When a new general manager takes the reins of a club, it’s not uncommon for him to overturn the entire baseball operation, bringing in his own people. In fact, it’s practically standard operating procedure.
Doug Melvin followed that blueprint when taking over as GM of the then-downtrodden Brewers in September 2002. With one notable exception, that is.
Melvin saw no reason to displace scouting director Jack Zduriencik. To the contrary, he could only find reasons to keep him.
“I’ve said before that that probably the best decision I made after coming here was keeping Jack Zduriencik,” Melvin says.
It’s difficult to argue that point, considering the job Zduriencik and his staff has done in helping make the Brewers competitive again at the major league level. A glance around Milwaukee’s 2007 roster provided compelling evidence of the prowess of the club’s drafting.
First baseman Prince Fielder, first round, 2002. Second baseman Rickie Weeks, first round, 2003. Shortstop J.J. Hardy, second round, 2001. Third baseman Ryan Braun, first round, 2005. Outfielder Corey Hart, 11th round, 2000. Budding ace Yovani Gallardo, second round, 2004. On many occasions during the ’07 season, the Brewers had eight homegrown players on the field.
“No doubt about it, he deserves almost all the credit for the young players we have,” Melvin says. “The players he has drafted are making an impact at the big league level.”
Rebuilding an organization almost exclusively through the draft is no easy task. Making Zduriencik’s job even more difficult, during the eight drafts he has conducted for the Brewers, he never had the benefit of an extra pick. Because the Brewers forfeited three second-round picks by signing free agents, Zduriencik had only 21 picks over the first three rounds in his eight years in Milwaukee. By comparison, Atlanta had 40 picks and Oakland 39 over the first three rounds over that period.
The success of Zduriencik, 56, and his staff has not gone unnoticed, as he has lost two of his top scouts, Tom Allison and Bobby Heck, the last two years. Allison was named Arizona’s scouting director in 2006 and Houston hired Heck in that role after the ’07 season.
As they say, imitation is the sincerest form of flattery. To further flatter Zduriencik, Baseball America has made him the first non-general manager to win our Major League Executive of the Year award.
When asked what makes Zduriencik so effective as a scouting director, Allison pointed to his background as a teacher and coach. Zduriencik has a bachelor’s degree in education from California (Pa.) and a master’s degree in physical education from Austin Peay State. Zduriencik coached high school football in his hometown of Pittsburgh and later in Tarpon Springs, Fla., and also coached football and baseball at Austin Peay.
“He’s a consummate teacher. So, he has that tough teaching love,” Allison says. “Jack always conveyed to his staff what is expected of them. He leaves no doubts about that.”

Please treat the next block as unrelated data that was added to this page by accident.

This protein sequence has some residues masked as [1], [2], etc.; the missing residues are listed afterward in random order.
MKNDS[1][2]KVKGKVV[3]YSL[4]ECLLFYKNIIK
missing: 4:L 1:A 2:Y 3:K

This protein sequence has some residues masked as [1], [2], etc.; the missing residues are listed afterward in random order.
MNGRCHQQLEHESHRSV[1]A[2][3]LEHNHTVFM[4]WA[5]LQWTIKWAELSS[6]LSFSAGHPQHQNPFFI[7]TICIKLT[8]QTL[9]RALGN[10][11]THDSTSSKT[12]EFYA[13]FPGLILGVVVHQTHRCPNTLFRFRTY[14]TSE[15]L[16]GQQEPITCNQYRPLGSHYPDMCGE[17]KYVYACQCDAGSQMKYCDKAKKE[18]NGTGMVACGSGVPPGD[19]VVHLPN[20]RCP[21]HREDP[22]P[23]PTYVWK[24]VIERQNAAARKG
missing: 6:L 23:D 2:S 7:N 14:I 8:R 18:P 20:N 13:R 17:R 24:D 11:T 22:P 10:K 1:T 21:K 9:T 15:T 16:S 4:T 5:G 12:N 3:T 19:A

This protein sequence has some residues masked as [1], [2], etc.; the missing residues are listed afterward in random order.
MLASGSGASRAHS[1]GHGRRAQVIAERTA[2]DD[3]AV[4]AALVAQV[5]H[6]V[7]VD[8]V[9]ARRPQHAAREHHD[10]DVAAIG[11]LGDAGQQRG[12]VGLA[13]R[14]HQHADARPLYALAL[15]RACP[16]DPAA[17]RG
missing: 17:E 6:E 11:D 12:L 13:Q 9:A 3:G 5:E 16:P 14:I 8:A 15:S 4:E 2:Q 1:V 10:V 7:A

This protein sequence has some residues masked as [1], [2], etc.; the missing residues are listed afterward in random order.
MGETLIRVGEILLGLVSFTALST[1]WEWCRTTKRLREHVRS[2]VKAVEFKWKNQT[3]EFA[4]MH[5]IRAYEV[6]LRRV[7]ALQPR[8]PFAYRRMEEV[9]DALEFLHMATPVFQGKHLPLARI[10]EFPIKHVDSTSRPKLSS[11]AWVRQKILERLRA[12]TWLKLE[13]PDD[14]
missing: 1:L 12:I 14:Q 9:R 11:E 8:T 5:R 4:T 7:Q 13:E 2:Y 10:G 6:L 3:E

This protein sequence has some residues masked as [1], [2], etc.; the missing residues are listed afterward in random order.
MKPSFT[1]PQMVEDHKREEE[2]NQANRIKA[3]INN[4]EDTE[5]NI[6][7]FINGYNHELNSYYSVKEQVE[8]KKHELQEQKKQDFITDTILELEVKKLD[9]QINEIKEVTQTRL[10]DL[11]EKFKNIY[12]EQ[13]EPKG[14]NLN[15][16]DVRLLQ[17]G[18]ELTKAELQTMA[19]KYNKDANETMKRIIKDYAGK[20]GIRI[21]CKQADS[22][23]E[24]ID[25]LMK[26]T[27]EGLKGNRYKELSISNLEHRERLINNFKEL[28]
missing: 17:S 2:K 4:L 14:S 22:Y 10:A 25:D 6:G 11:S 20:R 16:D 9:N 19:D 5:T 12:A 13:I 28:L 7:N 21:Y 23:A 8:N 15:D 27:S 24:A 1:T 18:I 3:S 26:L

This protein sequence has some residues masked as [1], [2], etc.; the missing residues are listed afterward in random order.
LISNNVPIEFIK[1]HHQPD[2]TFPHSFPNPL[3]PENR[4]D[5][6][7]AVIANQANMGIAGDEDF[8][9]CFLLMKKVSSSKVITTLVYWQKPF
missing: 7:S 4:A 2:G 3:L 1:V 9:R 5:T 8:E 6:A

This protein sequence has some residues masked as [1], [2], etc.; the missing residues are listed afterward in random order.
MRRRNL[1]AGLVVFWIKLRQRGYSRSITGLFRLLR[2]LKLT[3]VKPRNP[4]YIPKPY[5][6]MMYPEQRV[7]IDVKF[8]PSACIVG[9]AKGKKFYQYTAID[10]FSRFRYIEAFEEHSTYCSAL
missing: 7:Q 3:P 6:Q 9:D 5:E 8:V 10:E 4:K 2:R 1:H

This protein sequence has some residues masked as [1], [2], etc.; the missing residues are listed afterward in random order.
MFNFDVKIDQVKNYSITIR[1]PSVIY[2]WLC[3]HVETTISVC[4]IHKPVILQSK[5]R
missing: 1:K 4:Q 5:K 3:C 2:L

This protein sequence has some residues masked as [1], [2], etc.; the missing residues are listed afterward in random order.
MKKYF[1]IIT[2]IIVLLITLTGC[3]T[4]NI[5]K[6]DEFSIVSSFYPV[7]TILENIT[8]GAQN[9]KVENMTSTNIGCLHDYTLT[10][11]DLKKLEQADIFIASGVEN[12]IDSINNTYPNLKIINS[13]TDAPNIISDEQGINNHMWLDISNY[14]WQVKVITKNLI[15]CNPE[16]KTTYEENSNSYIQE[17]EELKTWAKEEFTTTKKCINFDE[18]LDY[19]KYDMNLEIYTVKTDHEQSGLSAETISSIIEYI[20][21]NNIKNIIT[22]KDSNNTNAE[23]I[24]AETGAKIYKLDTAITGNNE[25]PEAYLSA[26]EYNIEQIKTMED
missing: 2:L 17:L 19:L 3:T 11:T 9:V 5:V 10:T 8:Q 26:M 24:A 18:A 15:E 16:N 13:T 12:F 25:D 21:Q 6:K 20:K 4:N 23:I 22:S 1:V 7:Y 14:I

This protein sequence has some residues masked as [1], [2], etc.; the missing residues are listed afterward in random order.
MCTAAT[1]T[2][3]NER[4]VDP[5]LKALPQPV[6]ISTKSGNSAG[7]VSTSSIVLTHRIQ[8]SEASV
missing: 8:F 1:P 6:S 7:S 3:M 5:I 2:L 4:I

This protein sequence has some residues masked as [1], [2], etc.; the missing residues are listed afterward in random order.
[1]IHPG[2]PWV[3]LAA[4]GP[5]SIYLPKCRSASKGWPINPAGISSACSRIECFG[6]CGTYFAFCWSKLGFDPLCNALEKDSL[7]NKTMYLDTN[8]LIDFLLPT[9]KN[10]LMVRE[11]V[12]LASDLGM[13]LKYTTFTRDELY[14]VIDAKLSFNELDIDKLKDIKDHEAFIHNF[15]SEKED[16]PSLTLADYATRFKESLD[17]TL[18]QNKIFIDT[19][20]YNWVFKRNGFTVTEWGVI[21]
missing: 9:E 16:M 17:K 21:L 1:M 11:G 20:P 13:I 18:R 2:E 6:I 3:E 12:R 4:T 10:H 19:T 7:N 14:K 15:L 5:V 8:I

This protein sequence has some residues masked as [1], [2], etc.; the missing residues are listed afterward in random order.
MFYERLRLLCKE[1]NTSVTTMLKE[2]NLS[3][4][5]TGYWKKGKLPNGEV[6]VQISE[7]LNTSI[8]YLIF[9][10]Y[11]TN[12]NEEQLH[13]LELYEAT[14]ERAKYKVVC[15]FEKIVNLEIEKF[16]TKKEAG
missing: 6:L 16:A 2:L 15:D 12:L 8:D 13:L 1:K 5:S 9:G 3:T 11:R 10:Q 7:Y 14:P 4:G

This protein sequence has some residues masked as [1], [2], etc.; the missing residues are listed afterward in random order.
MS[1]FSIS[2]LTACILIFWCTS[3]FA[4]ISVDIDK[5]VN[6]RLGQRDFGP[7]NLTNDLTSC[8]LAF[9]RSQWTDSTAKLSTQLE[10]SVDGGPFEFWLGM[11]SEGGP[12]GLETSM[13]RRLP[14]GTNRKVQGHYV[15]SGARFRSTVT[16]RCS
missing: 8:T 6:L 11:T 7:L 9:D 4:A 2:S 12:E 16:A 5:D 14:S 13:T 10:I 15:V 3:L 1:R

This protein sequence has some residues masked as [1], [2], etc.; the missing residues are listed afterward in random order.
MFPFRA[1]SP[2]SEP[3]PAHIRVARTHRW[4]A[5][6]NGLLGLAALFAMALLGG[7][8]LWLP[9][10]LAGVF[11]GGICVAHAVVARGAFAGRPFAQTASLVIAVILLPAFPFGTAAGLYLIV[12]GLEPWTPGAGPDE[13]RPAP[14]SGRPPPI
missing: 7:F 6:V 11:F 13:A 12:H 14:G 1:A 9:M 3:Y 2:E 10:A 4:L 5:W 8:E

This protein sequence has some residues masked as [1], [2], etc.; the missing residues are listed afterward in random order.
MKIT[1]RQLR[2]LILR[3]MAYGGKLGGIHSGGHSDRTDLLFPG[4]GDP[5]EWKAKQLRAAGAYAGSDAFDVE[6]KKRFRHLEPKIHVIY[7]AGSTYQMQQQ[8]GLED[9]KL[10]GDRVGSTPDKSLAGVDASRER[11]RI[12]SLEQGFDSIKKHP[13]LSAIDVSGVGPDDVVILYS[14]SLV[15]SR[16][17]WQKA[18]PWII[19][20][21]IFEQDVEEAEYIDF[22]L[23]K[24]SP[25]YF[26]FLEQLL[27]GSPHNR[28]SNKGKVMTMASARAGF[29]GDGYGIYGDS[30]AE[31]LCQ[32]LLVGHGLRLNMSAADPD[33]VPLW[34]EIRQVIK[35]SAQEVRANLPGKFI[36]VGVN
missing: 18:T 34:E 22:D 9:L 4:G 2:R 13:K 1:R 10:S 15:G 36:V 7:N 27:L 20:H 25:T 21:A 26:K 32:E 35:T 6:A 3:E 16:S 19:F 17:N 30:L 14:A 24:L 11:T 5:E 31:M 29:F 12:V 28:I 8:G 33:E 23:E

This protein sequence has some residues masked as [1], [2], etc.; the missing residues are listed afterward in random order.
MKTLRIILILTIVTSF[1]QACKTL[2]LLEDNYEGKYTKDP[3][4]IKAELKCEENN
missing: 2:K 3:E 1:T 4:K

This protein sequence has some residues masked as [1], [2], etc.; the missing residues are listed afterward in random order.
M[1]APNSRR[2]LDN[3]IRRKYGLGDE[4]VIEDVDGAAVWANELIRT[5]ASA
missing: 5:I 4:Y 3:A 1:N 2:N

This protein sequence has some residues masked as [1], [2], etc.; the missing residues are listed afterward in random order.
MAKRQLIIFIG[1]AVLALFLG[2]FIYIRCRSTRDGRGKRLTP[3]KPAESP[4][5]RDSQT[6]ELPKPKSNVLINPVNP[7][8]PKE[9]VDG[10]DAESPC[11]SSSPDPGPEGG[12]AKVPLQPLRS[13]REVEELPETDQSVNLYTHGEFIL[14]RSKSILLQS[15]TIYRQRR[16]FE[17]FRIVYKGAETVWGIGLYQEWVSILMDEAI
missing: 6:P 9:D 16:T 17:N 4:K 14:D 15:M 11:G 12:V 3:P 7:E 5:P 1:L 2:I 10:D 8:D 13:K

Zduriencik credits his teaching and coaching background as the foundation for forming the principles that made him a successful scouting director. He also paid tribute to Joe McIlvaine, the scouting director when Zduriencik got his first scouting job with the Mets.
“He had a great feel for players,” says Zduriencik, who later became the Mets’ scouting director. “He had a very similar demeanor to Doug in that he was always there for you and always listened. That’s one of the things I’ve always tried to do.”
Without question, Zduriencik values the opinions of his scouts. Area scout Tom McNamara was adamant in 2002 that Fielder was the Brewers’ man with the seventh pick of the draft. Critics insisted Fielder was a fat kid who would eat his way out of baseball, but McNamara had gotten close to the power-hitting teenager and witnessed his commitment to the game and staying in playing shape.
Zduriencik stuck by McNamara and the Brewers took Fielder, who made the scouting department look pretty smart in ’07 when he became the youngest player ever (23) to sock 50 home runs in a major league season.
Bruce Seid, the Brewers’ West Coast crosschecker, has been with Zduriencik since his first year in Milwaukee. Seid remains impressed with Zduriencik’s thoroughness in scouting players, his willingness to listen to his staff and his dedication to making the Brewers a winning organization.
“I’ve worked for a lot of scouting directors over the years, and sometimes you wonder if they’re really listening to you, and valuing what you say,” Seid says. “Jack listens to his scouts. That makes you want to go out and work even harder.”
Allison says Zduriencik’s mantra is for his scouts to be concise, convicted and above all else right in their assessments of players. So his scouts can almost count on Zduriencik digging deep into their assessments of nearly every amateur they see. He habitually does so with a one-word reply: “Really?”
That seemingly innocuous response to a scout’s opinion is Zduriencik’s way of seeing how strongly his scout feels about a player.
“We don’t take any of this for granted,” he says. “There are so many things unexpected that happen in that draft room. I tell our guys, when the day is said and done, just be right.”
There is ample evidence that Zduriencik and his staff accomplish that mission more often than not.